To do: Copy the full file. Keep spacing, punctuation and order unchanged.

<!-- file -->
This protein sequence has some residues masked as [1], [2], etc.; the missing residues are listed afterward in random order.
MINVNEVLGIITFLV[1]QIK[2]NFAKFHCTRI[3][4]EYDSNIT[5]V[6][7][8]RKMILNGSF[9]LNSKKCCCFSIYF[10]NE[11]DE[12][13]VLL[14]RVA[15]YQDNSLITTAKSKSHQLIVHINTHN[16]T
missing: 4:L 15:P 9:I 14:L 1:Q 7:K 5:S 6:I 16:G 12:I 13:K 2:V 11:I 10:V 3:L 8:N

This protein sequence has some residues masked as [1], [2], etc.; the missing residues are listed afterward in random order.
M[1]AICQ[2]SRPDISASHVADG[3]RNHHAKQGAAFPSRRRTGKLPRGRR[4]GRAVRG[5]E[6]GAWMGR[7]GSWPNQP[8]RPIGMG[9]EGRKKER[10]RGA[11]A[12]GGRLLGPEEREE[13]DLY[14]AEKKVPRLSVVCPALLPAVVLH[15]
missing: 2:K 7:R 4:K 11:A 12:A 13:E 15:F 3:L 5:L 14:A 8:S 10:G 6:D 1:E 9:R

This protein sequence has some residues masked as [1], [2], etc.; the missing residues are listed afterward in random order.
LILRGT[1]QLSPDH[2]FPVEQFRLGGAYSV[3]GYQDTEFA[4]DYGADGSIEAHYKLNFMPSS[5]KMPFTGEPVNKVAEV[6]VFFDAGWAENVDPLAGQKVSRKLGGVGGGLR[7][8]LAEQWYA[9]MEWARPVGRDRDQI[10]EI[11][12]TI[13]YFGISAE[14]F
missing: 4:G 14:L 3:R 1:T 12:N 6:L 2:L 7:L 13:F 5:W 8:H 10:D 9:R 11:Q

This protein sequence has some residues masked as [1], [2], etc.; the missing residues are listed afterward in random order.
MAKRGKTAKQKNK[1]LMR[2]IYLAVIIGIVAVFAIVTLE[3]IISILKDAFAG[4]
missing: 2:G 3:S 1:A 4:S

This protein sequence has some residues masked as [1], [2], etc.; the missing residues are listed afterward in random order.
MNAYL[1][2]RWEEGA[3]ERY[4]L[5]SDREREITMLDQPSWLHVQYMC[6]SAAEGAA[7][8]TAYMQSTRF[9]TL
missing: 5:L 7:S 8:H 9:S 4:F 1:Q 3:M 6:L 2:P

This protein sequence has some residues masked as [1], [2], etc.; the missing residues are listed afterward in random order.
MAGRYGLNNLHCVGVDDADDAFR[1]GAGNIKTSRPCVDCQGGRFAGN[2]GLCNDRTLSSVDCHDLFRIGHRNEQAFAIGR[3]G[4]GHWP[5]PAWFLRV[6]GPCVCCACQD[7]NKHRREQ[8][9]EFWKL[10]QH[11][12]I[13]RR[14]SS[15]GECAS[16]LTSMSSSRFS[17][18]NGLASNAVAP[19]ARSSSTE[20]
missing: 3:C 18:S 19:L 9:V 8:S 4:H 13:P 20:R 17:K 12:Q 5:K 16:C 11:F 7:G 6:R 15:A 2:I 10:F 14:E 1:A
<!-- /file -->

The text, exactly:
This protein sequence has some residues masked as [1], [2], etc.; the missing residues are listed afterward in random order.
MINVNEVLGIITFLV[1]QIK[2]NFAKFHCTRI[3][4]EYDSNIT[5]V[6][7][8]RKMILNGSF[9]LNSKKCCCFSIYF[10]NE[11]DE[12][13]VLL[14]RVA[15]YQDNSLITTAKSKSHQLIVHINTHN[16]T
missing: 4:L 15:P 9:I 14:L 1:Q 7:K 5:S 6:I 16:G 12:I 13:K 2:V 11:I 10:V 3:L 8:N

This protein sequence has some residues masked as [1], [2], etc.; the missing residues are listed afterward in random order.
M[1]AICQ[2]SRPDISASHVADG[3]RNHHAKQGAAFPSRRRTGKLPRGRR[4]GRAVRG[5]E[6]GAWMGR[7]GSWPNQP[8]RPIGMG[9]EGRKKER[10]RGA[11]A[12]GGRLLGPEEREE[13]DLY[14]AEKKVPRLSVVCPALLPAVVLH[15]
missing: 2:K 7:R 4:K 11:A 12:A 13:E 15:F 3:L 5:L 14:A 8:S 10:G 6:D 1:E 9:R

This protein sequence has some residues masked as [1], [2], etc.; the missing residues are listed afterward in random order.
LILRGT[1]QLSPDH[2]FPVEQFRLGGAYSV[3]GYQDTEFA[4]DYGADGSIEAHYKLNFMPSS[5]KMPFTGEPVNKVAEV[6]VFFDAGWAENVDPLAGQKVSRKLGGVGGGLR[7][8]LAEQWYA[9]MEWARPVGRDRDQI[10]EI[11][12]TI[13]YFGISAE[14]F
missing: 4:G 14:L 3:R 1:T 12:N 6:L 2:L 7:L 13:F 5:W 8:H 10:D 9:R 11:Q

This protein sequence has some residues masked as [1], [2], etc.; the missing residues are listed afterward in random order.
MAKRGKTAKQKNK[1]LMR[2]IYLAVIIGIVAVFAIVTLE[3]IISILKDAFAG[4]
missing: 2:G 3:S 1:A 4:S

This protein sequence has some residues masked as [1], [2], etc.; the missing residues are listed afterward in random order.
MNAYL[1][2]RWEEGA[3]ERY[4]L[5]SDREREITMLDQPSWLHVQYMC[6]SAAEGAA[7][8]TAYMQSTRF[9]TL
missing: 5:L 7:S 8:H 9:S 4:F 1:Q 3:M 6:L 2:P

This protein sequence has some residues masked as [1], [2], etc.; the missing residues are listed afterward in random order.
MAGRYGLNNLHCVGVDDADDAFR[1]GAGNIKTSRPCVDCQGGRFAGN[2]GLCNDRTLSSVDCHDLFRIGHRNEQAFAIGR[3]G[4]GHWP[5]PAWFLRV[6]GPCVCCACQD[7]NKHRREQ[8][9]EFWKL[10]QH[11][12]I[13]RR[14]SS[15]GECAS[16]LTSMSSSRFS[17][18]NGLASNAVAP[19]ARSSSTE[20]
missing: 3:C 18:S 19:L 9:V 8:S 4:H 13:P 20:R 17:K 12:Q 5:K 16:C 11:F 7:G 6:R 15:A 2:I 10:F 14:E 1:A